By Robert BenzieQueen’s Park Bureau Chief
Thu., Sept. 30, 2021timer3 min. read
updateArticle was updated 5 hrs ago
Ontario Provincial Police have charged a fourth person in connection with the alleged $11 million theft of provincial COVID-19 relief funds.
In a move suggesting an expansion of the year-long criminal probe of the pandemic fraud, OPP laid two charges against Manish Gambhir, 41, a Brampton computer specialist.
Gambhir was charged Tuesday with possession of an identity document related — or purported to relate — to another person and with possession of stolen property.
OPP Detective Staff Sgt. Sean Chatland, who is leading the seven-member team probing the case, said the size and scope of the investigation is “significantly more complex” than first identified.
“The investigative team has worked extremely hard to hold those responsible to account,” Chatland said Thursday.
Gambhir, who released from custody and will appear in court on Nov. 10, was not immediately available for comment.
The latest charges follow those laid earlier this month against married couple Sanjay and Shalini Madan and their associate Vidhan Singh, all of Toronto.
Police charged Sanjay Madan, with two counts of fraud and two counts of breach of trust. He and spouse, Shalini Madan, were also charged with possession of stolen property and laundering the proceeds of crime.
Singh was charged with money laundering, fraud, and possession of stolen property.
Both Madans were fired last year as information technology managers at Queen’s Park.
Singh and the Madans — as well as their adult sons, Chinmaya and Ujjawal Madan, who do not face charges in the criminal case — have been in civil court since last fall over the alleged theft of $11 million in COVID-19 relief funds.
A publication ban protects the details of the criminal case.
But in separate Ontario Superior Court civil filings, the province alleges that “some or all of” the Madans and Singh funneled millions to thousands of accounts at TD, Bank of Montreal, Royal Bank of Canada, Tangerine, and India’s ICICI Bank in spring 2020.
Neither the criminal or civil allegations against the Madans and Singh have been proven in court.
Gambhir’s name has not surfaced in the civil case.
Sanjay Madan was fired 11 months ago as the $176,608-a-year tech leader on the Ministry of Education’s Support for Families initiative.
That program gave Ontario parents $200 per child under age 12 and $250 per child and youth under 21 with special needs to help woth online educational expenses early in the pandemic.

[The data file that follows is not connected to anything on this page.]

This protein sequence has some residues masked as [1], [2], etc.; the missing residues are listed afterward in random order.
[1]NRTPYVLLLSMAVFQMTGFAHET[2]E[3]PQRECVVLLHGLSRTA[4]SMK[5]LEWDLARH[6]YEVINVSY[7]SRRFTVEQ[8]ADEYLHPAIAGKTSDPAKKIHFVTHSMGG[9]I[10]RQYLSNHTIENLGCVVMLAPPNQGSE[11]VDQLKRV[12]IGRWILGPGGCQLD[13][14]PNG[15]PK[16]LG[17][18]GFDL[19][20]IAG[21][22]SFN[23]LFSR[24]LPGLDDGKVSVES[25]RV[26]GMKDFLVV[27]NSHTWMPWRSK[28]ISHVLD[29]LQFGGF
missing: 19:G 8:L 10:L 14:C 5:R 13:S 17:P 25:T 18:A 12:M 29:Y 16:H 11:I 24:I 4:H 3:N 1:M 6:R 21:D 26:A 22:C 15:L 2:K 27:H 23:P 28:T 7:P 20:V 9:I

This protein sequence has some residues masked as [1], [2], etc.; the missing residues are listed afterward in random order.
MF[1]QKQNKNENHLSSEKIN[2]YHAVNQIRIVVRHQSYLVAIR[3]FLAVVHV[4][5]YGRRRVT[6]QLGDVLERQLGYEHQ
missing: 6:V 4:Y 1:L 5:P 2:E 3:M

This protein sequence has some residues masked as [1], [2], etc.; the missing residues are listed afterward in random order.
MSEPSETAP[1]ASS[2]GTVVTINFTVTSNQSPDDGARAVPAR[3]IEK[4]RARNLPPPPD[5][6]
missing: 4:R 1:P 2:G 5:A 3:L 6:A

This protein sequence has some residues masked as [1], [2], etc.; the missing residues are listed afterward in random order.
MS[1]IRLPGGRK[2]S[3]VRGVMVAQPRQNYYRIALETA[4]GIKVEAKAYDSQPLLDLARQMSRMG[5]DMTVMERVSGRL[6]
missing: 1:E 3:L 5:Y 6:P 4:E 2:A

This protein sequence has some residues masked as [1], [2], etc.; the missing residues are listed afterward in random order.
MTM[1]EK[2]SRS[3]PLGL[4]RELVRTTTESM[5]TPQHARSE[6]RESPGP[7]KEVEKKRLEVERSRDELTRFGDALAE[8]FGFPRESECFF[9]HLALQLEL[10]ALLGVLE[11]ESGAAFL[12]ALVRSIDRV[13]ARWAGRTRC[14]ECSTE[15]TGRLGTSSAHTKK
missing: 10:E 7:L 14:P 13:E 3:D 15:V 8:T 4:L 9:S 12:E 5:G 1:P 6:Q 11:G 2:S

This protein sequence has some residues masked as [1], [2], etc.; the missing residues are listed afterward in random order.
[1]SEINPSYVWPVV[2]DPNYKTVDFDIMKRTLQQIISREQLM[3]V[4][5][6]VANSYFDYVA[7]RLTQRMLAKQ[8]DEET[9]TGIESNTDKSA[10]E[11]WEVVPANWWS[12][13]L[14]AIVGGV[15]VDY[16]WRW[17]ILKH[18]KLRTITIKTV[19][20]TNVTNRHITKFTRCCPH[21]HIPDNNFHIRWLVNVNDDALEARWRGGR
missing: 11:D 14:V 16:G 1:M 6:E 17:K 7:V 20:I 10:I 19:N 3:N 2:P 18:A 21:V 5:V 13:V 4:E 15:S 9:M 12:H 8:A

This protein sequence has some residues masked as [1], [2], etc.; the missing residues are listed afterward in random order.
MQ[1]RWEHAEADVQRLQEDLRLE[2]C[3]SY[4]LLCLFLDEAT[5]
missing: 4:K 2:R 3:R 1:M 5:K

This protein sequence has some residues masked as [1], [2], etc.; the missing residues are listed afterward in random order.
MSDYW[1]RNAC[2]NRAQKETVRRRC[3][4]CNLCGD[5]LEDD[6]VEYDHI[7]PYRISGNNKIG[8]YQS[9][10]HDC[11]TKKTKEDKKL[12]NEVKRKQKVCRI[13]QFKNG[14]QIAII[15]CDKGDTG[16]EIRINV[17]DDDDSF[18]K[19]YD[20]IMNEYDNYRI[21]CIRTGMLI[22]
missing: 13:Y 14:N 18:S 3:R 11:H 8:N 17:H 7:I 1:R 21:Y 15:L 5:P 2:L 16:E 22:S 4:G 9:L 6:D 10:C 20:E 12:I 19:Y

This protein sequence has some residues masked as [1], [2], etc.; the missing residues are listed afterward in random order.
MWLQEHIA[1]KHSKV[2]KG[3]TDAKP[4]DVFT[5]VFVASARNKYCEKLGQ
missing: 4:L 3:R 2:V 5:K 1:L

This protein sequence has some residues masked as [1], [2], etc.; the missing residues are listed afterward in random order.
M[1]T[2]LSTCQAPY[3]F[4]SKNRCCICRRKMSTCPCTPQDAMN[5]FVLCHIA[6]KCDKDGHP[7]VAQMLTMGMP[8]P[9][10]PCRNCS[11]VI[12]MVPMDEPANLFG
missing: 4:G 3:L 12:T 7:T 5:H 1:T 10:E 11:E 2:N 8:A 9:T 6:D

In civil court testimony, which may not be used in the criminal case if it violates Charter-protected rights against self-incrimination, Sanjay Madan admitted he “relaxed” computer security so additional payouts could be made to the same bank accounts.
Under oath on Jan. 8, he testified it was “a free-flowing program” and “there were a lot of loopholes.”
“I thought there may be an opportunity to take the funds out … it looked like easy money for me,” the ex-bureaucrat said.
Spouse Shalini Madan was terminated last fall from her $132,513-a-year Ministry of Government and Consumer Services IT manager job.
She’s denied any involvement in the alleged $11 million theft and is suing Queen’s Park for wrongful dismissal.
A government court injunction has frozen $28 million in Madan family assets in Canada and India.
That includes $12.4 million in Indian bank accounts, an $8-million Waterloo apartment complex, a seven-bedroom house in North York valued at $2.57 million, and six Toronto condominiums valued at about $3 million.
In the civil case, Crown lawyers allege Sanjay Madan was the “ringleader” of a sophisticated scheme that had allegedly stolen $30 million over the decade preceding the pandemic.
“It’s not just the fraud with respect to the Support for Families program, but also kickbacks with respect to the engagement of fee-for-services consultants,” the province’s lawyer Christopher Wayland told civil court in August.
Wayland alleged in court that Sanjay Madan and Vidhan Singh ran a consulting business that hired computer contractors and paid “secret commissions” to favoured vendors.
Singh has denied that allegation.
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